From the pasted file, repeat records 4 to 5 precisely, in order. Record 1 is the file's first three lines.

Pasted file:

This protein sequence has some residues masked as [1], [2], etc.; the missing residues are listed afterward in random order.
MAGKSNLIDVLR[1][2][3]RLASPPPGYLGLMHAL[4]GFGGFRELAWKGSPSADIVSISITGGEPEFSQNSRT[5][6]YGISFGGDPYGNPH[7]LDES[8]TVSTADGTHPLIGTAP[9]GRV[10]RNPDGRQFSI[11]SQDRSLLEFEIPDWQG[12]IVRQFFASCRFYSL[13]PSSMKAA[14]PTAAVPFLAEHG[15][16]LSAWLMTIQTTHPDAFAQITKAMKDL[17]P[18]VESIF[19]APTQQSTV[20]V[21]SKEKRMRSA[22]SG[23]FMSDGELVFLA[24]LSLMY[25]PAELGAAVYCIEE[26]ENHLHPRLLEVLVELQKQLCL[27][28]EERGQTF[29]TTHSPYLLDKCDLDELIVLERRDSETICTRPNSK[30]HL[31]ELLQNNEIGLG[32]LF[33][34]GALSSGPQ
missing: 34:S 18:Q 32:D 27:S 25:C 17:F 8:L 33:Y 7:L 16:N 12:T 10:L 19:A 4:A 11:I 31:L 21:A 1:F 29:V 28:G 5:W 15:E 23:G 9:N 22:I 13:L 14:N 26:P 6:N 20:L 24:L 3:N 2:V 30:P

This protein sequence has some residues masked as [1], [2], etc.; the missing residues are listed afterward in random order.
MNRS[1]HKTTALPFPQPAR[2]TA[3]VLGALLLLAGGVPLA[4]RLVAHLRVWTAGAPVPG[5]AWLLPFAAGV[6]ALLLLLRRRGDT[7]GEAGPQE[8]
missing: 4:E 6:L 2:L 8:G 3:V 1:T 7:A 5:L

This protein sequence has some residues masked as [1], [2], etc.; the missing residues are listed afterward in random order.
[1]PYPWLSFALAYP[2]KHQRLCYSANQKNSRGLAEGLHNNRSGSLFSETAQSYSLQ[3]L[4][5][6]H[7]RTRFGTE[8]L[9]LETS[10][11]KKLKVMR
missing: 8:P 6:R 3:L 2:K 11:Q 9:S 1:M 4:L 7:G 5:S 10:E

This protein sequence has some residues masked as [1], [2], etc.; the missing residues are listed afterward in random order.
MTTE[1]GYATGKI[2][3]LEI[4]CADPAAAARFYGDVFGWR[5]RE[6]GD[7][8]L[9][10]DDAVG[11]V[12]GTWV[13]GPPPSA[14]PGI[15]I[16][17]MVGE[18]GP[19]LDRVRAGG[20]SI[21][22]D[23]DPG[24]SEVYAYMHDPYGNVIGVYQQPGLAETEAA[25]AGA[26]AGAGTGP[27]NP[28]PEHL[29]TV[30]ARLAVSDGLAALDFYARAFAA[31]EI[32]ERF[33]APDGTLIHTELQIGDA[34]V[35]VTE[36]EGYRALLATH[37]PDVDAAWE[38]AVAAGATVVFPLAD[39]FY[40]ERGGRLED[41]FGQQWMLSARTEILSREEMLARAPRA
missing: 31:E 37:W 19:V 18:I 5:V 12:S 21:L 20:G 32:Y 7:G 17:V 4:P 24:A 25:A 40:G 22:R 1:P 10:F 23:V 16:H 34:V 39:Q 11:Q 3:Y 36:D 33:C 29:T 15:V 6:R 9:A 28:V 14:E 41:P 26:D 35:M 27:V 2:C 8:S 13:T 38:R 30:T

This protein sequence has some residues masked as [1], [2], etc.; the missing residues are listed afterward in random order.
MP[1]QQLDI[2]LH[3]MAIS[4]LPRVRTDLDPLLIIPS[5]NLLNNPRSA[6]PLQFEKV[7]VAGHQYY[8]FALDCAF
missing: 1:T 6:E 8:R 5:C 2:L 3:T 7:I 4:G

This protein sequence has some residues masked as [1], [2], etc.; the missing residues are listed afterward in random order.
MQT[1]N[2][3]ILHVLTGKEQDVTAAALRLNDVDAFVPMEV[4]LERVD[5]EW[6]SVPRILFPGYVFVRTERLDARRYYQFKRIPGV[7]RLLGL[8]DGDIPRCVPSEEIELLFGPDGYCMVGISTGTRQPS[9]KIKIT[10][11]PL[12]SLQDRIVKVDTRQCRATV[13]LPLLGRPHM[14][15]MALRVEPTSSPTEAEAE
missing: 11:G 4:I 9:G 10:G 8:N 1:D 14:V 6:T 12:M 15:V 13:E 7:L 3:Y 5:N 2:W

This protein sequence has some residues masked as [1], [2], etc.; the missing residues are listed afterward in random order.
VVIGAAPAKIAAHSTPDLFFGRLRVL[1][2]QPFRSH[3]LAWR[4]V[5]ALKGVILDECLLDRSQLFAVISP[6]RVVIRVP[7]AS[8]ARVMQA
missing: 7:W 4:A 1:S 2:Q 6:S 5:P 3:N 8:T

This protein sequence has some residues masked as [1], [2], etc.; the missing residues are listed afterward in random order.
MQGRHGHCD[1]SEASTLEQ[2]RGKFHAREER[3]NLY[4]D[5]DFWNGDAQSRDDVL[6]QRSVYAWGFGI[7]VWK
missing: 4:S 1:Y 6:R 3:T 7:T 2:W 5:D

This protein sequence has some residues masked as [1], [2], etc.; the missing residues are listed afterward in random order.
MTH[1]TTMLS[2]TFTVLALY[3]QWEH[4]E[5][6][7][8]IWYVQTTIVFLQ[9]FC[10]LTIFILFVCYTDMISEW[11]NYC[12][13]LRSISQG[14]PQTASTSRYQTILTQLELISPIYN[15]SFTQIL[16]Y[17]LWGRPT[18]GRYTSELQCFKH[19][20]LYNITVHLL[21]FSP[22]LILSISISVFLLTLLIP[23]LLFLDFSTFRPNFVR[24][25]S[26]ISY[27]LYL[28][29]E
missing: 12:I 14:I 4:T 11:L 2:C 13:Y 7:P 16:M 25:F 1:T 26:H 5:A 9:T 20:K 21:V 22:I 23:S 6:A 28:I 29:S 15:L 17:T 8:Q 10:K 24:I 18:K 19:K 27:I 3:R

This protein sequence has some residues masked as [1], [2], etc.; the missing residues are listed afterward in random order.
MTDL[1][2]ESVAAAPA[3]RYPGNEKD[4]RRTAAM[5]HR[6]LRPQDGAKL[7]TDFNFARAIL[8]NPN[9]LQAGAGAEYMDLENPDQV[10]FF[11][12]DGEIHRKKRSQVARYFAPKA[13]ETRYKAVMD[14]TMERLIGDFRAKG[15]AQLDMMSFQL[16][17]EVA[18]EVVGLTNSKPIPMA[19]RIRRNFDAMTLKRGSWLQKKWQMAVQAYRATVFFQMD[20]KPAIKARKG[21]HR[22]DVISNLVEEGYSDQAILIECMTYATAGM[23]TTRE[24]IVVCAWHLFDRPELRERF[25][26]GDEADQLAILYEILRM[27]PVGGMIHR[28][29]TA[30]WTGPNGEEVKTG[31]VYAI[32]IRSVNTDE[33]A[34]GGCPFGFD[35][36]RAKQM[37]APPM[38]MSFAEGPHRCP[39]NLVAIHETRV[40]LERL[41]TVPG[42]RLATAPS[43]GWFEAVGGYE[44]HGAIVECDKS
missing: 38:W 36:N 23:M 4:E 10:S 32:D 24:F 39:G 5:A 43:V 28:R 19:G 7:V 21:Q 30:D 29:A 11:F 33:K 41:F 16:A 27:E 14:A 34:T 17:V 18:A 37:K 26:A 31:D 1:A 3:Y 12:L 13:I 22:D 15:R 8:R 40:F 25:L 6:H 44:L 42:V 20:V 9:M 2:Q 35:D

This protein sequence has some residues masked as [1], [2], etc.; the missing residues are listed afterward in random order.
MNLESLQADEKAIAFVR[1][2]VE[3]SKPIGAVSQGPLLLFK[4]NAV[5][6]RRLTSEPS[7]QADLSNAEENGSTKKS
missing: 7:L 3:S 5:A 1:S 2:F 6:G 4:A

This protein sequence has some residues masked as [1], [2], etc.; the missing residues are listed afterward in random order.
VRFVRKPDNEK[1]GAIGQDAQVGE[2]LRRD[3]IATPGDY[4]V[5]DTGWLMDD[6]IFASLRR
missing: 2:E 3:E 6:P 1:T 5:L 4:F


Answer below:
This protein sequence has some residues masked as [1], [2], etc.; the missing residues are listed afterward in random order.
MTTE[1]GYATGKI[2][3]LEI[4]CADPAAAARFYGDVFGWR[5]RE[6]GD[7][8]L[9][10]DDAVG[11]V[12]GTWV[13]GPPPSA[14]PGI[15]I[16][17]MVGE[18]GP[19]LDRVRAGG[20]SI[21][22]D[23]DPG[24]SEVYAYMHDPYGNVIGVYQQPGLAETEAA[25]AGA[26]AGAGTGP[27]NP[28]PEHL[29]TV[30]ARLAVSDGLAALDFYARAFAA[31]EI[32]ERF[33]APDGTLIHTELQIGDA[34]V[35]VTE[36]EGYRALLATH[37]PDVDAAWE[38]AVAAGATVVFPLAD[39]FY[40]ERGGRLED[41]FGQQWMLSARTEILSREEMLARAPRA
missing: 31:E 37:W 19:V 18:I 5:V 12:S 21:L 20:G 32:Y 7:G 17:V 4:P 24:A 25:A 40:G 22:R 1:P 10:F 23:V 16:H 34:V 39:Q 11:Q 3:Y 36:D 33:C 29:T 15:V 6:R 9:A 28:V 14:E 41:P 26:D 35:M 27:V 2:C 8:S 13:T 38:R 30:T

This protein sequence has some residues masked as [1], [2], etc.; the missing residues are listed afterward in random order.
MP[1]QQLDI[2]LH[3]MAIS[4]LPRVRTDLDPLLIIPS[5]NLLNNPRSA[6]PLQFEKV[7]VAGHQYY[8]FALDCAF
missing: 1:T 6:E 8:R 5:C 2:L 3:T 7:I 4:G